#Avengers, Religion, and Race #whedony

Nick Fury in the alternate-universe imprint Ul...


I have often talked about the racial stereotype of the Angry Black Man, that monster black intellectuals like President Obama and Tiger Woods have tried to avoid. For many the Angry Black Man stereotype is linked forever to violence like the Los Angeles Riots in the 1990’s and gangsta rap; black men who get angry are considered a danger to the well being of society, bringers of chaos to the world order. We don’t have to go very far to see how black athletes tread the line between being passionate and wanting a friendly image. I recall a couple of years ago I presented what seemed to be from one outsider’s perspective an angry call to vengeance-filled bloody revolution because I presented on the theologies of Denmark Vesey and John Calvin, and what they meant for educating the public. Because my body has a dark brown skin tone and because I demonstrated a knowledge of my subject matter this one critic had not heard of, he assumed I was being angry Black Man and told me so, even questioning my pacifism.

Of course, anyone with good sense towards critical thinking would veer in the direction of knowing how the logic of violence and anger works and then work to understand how to cope with that rage. My rage was against institutional racism and white supremacy, things my interlocutor refuses to understand inspite of his “liberal” education.

As I was watching Marvel’s The Avengers, I observed very closely how Mark Ruffalo’s HULK was racially Othered. In fact, Bruce Banner explains to Tony Stark that he does not have a uniform or weaponized suit, but only himself, “like a nerve” he is exposed. The double-consciousness of Bruce Banner problematizes the rhetoric of freedom throughout the movie. Like W.E.B. DuBois years ago, Banner has two selves warring at each other. This is what DuBois said what it was like to be black in the United States, our histories as sufferers of enslavement struggling with the quest to become citizens in the land of the not-yet-free but always brave. The racial marginalization is further realized in the context of Nick Fury’s and S.H.I.E.L.D.’s xenophobia. One random janitor in a building Hulk has demolished asks him, “You an alien?,” which Bruce Banner exposed (literally- no clothes) quickly responds, shaking his head, “No.” When I hear this question being asked, I think about the people who currently have to hear this question, perhaps a Latino/a in Arizona who has lived here all of her life, but is subjected to questionings about her citizenship because of the color of her skin and the fact of her bilingualism.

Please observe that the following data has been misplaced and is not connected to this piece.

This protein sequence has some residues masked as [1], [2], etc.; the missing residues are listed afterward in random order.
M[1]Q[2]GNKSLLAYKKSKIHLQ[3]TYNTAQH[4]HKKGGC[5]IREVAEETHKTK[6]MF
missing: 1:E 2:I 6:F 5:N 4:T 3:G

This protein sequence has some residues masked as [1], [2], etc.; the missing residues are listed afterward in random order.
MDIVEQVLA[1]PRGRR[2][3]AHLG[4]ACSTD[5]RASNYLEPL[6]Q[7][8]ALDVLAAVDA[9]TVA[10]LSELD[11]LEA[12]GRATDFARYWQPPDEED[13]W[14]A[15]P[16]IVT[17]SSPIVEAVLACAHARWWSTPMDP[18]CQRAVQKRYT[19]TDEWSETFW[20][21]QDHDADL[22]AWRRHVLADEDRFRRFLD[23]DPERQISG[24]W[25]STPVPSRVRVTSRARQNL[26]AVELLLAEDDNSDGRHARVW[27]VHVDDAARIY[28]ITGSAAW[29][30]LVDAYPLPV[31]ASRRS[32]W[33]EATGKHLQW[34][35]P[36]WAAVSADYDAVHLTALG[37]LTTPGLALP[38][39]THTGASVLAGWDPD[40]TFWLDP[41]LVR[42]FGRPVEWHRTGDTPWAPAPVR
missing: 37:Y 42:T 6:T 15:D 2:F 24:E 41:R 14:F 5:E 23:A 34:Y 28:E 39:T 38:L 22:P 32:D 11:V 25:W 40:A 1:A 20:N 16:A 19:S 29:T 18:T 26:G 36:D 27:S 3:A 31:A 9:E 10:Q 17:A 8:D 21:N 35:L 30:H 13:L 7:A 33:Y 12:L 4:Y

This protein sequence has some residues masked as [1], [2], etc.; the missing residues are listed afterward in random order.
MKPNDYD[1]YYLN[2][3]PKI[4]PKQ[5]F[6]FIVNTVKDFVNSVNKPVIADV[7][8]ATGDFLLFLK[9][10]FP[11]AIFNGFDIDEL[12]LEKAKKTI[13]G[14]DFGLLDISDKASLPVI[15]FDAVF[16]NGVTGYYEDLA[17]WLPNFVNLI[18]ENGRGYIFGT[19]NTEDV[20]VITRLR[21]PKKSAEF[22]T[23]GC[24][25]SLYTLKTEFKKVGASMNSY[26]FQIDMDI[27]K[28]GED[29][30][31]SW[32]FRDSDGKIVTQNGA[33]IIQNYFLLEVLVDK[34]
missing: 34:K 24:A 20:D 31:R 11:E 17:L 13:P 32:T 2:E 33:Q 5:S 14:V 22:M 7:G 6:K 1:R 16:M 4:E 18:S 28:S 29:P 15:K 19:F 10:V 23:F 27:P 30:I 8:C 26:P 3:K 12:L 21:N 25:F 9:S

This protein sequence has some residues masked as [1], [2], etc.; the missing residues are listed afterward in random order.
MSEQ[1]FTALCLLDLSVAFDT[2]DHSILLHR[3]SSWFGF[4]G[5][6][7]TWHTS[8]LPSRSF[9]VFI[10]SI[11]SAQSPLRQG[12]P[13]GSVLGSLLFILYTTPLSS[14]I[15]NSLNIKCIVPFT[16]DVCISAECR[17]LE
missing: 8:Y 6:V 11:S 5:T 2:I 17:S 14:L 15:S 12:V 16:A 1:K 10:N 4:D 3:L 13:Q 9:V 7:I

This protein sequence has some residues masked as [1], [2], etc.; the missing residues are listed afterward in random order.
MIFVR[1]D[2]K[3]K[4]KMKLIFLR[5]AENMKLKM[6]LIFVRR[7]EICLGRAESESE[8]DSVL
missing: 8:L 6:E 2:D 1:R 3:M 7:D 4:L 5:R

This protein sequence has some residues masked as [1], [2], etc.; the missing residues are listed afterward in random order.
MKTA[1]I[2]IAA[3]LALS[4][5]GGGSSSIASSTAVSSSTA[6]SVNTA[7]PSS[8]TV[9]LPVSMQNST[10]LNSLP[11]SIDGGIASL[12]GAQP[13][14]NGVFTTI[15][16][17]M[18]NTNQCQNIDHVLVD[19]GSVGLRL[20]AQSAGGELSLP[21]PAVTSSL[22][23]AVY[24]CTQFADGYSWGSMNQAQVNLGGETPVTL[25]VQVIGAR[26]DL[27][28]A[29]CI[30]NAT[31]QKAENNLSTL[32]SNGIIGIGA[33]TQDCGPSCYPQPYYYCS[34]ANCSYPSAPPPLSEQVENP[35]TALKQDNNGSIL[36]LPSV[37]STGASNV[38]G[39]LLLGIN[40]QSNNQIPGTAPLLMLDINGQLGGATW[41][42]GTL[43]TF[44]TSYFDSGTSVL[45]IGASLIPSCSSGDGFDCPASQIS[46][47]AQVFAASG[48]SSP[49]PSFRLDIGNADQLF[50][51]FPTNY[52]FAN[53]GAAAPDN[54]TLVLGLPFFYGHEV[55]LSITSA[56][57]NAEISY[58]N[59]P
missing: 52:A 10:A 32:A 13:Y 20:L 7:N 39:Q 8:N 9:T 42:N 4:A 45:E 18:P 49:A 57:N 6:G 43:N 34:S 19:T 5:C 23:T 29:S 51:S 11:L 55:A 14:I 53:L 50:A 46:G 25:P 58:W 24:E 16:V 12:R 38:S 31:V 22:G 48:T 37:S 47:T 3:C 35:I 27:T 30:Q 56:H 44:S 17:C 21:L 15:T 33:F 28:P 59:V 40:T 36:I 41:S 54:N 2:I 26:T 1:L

Perhaps the Avengers can teach the Church that the raging racial minorities are needed, the iconoclasts that they are, leaving destruction in their wake. Surely temples will fall, but in Christian theology, with the fall of temples, there is Resurrection, and New Creation.

“The Lord watches over the strangers;
he upholds the orphan and the widow,
but the way of the wicked he brings to ruin.”

Psalm 146:9

Speaking of widows, where does this leave the Natasha Romanoffs/The Black Widows and Agent Maria Hills in the church? More to come on Gender and The Avengers. I promise.

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8 thoughts on “#Avengers, Religion, and Race #whedony

  1. Allen O. Green

    Are “the raging racial minorities…needed” to question the system or to make the powers that be mindful that it is not all about them in the Church?

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  3. Charles

    “Perhaps the Avengers can teach the Church that the raging racial minorities are needed, the iconoclasts that they are, leaving destruction in their wake.”

    Maybe I’m too cynical about human nature, but I don’t see real change happening as long as people can avoid it, so a bit of rage is often necessary.

    Rage on, Angry Black Man. This Grumpy White Man is listening.

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